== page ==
All the logistics and antenna aspects being already "tested and approved", I could focus on "new stuff to be tested". Having some experience with VHF contesting, I knew that switching RX antennas to find the best one for each QSO is not only tiring, but it may also significantly slow-down your run... On the other hand not using the beverages (or only using them from time to time to pick-up a weak station) would increase the proportion of 1 point-stations vs the 3pointers. So why not applying the SO2R technics to antenna diversity ? In short, a different RX/antenna in each hear. The idea, was that when the callers are strong enough, you dont want to loose time and energy to switch the receive antennas and you use your both hears on the "best beverage" only when the signal is just above the noise. I must say that it did work quite well ! The "spatial stereo" provided by the 2 receivers also helps to discriminate calls in a pile, as well as some antifading (it is not rare to have one station moving left to right and right to left, with the QSB) . There are still a few things to be improved (like optimizing the RX return-time, limited by RX and Bev-preamp protections), but overall, I think that it provided a real bonus (at F6CTT the beverages are so efficient, that you may miss a relatively strong station calling from an unexpected direction...). I also tried 1 beverage in each hear, for a couple of hours, but I came back to the 1st solution, the delta being not such a bad RX-antenna and the South-sector beverages a bit too noisy.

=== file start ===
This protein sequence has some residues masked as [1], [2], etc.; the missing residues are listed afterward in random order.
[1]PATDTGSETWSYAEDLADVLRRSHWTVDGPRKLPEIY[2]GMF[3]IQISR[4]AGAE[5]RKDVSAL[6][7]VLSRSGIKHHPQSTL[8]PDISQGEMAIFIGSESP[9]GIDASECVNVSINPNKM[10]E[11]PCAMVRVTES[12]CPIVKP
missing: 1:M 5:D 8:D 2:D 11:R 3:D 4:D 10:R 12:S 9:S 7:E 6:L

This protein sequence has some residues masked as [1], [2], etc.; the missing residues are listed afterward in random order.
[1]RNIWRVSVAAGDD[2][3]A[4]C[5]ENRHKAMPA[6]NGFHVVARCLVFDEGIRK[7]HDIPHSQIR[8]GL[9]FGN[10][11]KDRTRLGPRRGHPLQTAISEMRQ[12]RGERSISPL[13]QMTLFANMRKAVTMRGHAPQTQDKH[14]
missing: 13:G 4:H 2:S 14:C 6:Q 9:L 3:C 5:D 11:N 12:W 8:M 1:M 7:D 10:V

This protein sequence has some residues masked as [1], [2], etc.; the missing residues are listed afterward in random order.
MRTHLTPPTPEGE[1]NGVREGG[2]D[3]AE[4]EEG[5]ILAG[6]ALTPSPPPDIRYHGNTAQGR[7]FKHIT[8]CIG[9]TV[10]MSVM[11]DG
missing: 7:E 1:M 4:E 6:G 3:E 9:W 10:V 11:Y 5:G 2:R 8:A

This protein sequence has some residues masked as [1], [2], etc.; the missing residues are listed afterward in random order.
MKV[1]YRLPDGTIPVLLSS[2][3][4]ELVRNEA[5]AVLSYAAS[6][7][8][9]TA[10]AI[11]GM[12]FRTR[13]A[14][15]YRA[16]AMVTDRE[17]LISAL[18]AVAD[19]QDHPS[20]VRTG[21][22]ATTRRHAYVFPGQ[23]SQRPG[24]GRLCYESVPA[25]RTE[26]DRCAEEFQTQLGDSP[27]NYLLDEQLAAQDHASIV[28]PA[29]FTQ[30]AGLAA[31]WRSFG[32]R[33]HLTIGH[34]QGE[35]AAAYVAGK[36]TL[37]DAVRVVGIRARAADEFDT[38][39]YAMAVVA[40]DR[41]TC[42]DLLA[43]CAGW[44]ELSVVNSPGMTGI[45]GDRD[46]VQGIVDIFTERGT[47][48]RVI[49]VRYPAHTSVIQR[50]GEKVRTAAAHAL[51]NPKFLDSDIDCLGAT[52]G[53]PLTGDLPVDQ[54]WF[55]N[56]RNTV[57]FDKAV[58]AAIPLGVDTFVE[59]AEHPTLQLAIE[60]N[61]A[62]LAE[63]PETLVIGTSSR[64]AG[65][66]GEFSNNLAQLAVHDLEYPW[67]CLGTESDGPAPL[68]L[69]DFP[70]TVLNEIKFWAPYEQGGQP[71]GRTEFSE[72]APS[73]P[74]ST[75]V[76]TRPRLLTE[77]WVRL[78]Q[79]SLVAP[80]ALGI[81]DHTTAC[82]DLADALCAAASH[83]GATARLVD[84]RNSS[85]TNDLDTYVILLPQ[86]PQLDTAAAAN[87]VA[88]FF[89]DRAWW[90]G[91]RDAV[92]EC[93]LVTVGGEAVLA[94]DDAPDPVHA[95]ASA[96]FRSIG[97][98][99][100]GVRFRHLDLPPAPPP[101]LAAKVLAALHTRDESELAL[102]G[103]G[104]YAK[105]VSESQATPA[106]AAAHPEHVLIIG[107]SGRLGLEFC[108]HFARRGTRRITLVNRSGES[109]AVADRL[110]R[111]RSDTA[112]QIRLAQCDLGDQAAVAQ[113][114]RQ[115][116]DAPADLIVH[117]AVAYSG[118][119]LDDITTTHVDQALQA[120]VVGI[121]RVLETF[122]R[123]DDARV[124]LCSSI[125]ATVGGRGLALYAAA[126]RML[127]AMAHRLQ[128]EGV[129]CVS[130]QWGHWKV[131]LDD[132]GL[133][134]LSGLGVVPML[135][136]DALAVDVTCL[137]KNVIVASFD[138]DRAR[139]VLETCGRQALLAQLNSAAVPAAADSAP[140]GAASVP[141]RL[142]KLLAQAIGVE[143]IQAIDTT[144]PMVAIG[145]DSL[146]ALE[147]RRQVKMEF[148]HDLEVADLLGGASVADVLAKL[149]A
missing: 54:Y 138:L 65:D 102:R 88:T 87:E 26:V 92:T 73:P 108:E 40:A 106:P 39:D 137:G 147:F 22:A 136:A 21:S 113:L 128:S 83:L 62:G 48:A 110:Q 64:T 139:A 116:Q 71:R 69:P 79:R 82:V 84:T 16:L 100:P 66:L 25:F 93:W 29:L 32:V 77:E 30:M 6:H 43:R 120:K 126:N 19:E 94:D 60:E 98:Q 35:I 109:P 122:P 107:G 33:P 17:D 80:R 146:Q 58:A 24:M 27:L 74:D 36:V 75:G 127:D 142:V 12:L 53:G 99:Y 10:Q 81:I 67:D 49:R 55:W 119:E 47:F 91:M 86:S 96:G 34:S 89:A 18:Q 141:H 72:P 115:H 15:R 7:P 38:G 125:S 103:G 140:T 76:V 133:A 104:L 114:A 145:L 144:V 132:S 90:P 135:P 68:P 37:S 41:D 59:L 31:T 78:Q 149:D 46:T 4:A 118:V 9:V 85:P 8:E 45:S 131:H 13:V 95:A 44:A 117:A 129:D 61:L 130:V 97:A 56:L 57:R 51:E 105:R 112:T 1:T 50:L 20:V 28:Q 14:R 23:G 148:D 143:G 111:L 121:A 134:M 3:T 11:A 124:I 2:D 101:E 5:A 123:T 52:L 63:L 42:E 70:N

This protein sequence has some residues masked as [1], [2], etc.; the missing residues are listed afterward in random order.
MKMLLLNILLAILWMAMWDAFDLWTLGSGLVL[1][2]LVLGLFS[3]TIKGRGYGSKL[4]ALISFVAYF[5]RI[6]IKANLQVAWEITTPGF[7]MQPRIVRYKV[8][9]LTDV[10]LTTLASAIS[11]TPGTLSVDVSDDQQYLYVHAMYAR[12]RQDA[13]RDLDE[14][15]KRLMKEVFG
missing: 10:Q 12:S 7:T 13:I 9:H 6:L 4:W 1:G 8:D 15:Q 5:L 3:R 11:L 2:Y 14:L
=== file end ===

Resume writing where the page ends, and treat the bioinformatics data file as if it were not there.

Myself in the same station for the same contest, but in 2002 for TM5C M/S. (photo F6ARC)
Having no cluster, I also used, the second receiver for mult-hunting during run but this is a bit tiring and frustrating, so only during a few limited periods - In SOSB80, the number of "potentialy workable stations" being somewhat limited, I don't think you loose very much by breaking the run on a a regular basis for a 30mn S&P period and in CW, finding a 400Hz free-slot for returning to Run is not such a difficult task.I started on time and the first 4 hours of run provided near to 600 QSO's with a 163 "peak"during the second hour. I then broke the run for 40mn S&P period which provided 15 countries and 3 new zones. Logged my fisrt ZL at 0703 and the QSO #1000 around 0900z, just before going to bed. I came back at 15z. during the second period, the rate never went above 100, so I spent more time S&P'ing .